Tesco (LSE: TSCO) has been making headlines lately with the ousting of several executives as a result of discrepancies in its expected profits for 2014. This is nothing new when it comes to big box storeseven across the pond into the USA.
Several well-known chain merchants in the US have been involved in some scandal or another see, for example, Targets (NYSE: TGT.US) data breach scandal that materialised last December. Despite that, comparable sales have mainly stayed relatively flat between 2013-2014 and Targets REDcard infiltration still continued to grow. Considering December was less than a year ago, not much has been mentioned about the breach as the new holiday season looms closer. In my opinion, Tesco will rise from the flames of scandal with small wounds, and hopefully a greater sense of integrity with the new management in session.
Tescos business model follows the same as Americas Target, utilising economies of scale to deliver basic products to consumers at lower prices, and taking advantage of distribution warehouses and channels to transport goods to thousands of locations. Italso offers many of the mainstream brands that consumers recognise we even share some brands like Colgate and Dove (Colgate-Palmolive and Unilever, respectively). Comparatively, Tesco touts a much larger store growth rate, having added 232 stores in the UK in 2014.
Unlike Tesco, Target does not boast the home-delivery service the same way Tesco has created. In fact, home-delivery service is a new concept in American markets: Americans still depend highly on Amazon for shipment of necessities directly home. Currently, only Giant Food hosts a similar national programme named PeaPod that has not infiltrated the USmarket much, with e-commerce sales of groceries remaining stagnant. But Whole Foods is even dabbling with the notion of home-delivery online grocery shopping with the unveiling of Whole Shopper.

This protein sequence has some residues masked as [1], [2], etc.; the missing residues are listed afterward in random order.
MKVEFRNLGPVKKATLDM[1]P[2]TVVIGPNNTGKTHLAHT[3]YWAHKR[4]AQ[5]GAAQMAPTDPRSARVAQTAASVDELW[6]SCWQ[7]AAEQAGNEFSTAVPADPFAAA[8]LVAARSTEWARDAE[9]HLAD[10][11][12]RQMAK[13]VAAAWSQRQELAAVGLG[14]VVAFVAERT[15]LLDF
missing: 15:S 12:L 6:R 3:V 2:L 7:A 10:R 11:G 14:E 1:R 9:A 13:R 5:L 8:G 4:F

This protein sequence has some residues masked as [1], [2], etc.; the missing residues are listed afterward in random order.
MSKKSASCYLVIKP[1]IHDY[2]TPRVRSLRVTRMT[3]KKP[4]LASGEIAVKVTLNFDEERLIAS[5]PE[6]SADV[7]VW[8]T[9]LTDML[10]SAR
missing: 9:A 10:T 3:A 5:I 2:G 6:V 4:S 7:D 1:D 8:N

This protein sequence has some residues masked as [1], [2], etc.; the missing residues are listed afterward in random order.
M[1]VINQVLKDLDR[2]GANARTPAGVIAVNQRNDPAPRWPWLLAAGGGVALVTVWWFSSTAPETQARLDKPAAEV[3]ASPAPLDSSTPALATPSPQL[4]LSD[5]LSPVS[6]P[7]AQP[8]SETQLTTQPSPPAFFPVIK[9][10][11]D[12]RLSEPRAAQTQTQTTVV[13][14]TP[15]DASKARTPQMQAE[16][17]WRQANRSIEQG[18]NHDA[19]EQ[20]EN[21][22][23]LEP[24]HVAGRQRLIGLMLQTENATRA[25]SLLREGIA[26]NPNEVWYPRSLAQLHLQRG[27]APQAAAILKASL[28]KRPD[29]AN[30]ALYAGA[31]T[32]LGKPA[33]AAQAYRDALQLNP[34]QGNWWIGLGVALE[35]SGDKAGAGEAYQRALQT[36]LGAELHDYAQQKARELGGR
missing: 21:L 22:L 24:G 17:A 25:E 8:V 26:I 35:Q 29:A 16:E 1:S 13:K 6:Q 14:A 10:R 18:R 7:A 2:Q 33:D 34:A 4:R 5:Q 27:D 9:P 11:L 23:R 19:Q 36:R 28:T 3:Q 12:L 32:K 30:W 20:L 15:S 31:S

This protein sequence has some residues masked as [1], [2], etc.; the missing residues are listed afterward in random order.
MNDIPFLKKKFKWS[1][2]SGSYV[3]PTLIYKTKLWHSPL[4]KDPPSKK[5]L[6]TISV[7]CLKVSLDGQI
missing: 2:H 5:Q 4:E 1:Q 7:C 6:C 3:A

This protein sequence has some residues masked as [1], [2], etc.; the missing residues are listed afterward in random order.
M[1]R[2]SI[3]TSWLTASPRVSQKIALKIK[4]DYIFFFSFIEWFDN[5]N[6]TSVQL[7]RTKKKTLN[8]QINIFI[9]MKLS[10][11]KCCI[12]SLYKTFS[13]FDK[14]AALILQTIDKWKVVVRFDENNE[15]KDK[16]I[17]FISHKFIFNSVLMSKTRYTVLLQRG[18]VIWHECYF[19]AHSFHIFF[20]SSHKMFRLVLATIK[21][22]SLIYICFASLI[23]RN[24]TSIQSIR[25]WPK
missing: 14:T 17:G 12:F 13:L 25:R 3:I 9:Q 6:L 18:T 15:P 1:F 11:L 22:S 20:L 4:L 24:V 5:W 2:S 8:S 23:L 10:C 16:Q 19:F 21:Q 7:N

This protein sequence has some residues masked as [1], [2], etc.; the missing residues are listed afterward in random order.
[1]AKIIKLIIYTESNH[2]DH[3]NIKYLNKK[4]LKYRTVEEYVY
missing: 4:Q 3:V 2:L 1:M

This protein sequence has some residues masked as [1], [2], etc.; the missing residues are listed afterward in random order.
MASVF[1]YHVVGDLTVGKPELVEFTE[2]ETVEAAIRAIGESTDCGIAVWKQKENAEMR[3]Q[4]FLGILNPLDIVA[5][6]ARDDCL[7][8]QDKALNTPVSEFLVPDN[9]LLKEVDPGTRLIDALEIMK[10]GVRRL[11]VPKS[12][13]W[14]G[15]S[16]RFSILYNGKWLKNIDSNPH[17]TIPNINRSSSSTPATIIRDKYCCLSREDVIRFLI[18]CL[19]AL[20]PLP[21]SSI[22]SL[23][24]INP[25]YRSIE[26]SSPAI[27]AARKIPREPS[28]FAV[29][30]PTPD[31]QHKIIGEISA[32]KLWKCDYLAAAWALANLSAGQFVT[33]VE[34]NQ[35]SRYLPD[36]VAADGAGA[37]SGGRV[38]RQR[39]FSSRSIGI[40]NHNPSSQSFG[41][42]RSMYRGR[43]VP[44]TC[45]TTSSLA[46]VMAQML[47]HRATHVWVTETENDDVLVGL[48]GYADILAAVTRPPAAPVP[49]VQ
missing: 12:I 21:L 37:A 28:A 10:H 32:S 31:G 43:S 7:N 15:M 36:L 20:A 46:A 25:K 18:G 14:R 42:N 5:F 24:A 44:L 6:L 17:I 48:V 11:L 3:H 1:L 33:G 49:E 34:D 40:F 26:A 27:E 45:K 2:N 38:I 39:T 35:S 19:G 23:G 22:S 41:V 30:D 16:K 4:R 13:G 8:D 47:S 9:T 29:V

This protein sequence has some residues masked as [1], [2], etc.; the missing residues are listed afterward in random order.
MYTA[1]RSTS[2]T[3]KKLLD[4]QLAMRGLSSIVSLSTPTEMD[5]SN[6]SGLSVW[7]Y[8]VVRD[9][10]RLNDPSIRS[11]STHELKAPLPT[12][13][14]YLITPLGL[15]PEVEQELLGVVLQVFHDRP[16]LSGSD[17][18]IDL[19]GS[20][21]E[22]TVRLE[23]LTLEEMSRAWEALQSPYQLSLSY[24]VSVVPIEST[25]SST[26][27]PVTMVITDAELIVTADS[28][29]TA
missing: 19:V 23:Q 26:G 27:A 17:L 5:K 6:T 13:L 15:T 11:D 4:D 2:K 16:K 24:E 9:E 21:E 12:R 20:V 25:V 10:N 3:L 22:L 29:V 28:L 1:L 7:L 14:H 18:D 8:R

Tesco, on the other hand, states that the home grocery delivery service has had more than ample growth in the last year and is still projected to expand strongly in the market. In 2013 its first year of launch Tesco reported a 12.8% increase in online sales knowingly attributed to the launch of the home-delivery service. The number of customers usingthe service has grown to a whopping 200,000 customers (including our very own Mark Rogers!) by fiscal year-end 2014. Tesco isalso starting to offer a Click-to-Collect offering as well to have groceries gathered for store-pickup. This concept, in comparison, is not new in the American markets, with Harris Teeter being the main company offering this feature.
If Tescocontinues to cater to the digital age and provide superb online platforms for consumers, the company can only expect major growth over the long term. And, according to the latest annual report, thats exactly what itintends to do.
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Corrina Quader has no position in any shares mentioned. The Motley Fool UK owns shares of Tesco. We Fools don’t all hold the same opinions, but we all believe that considering a diverse range of insights makes us better investors.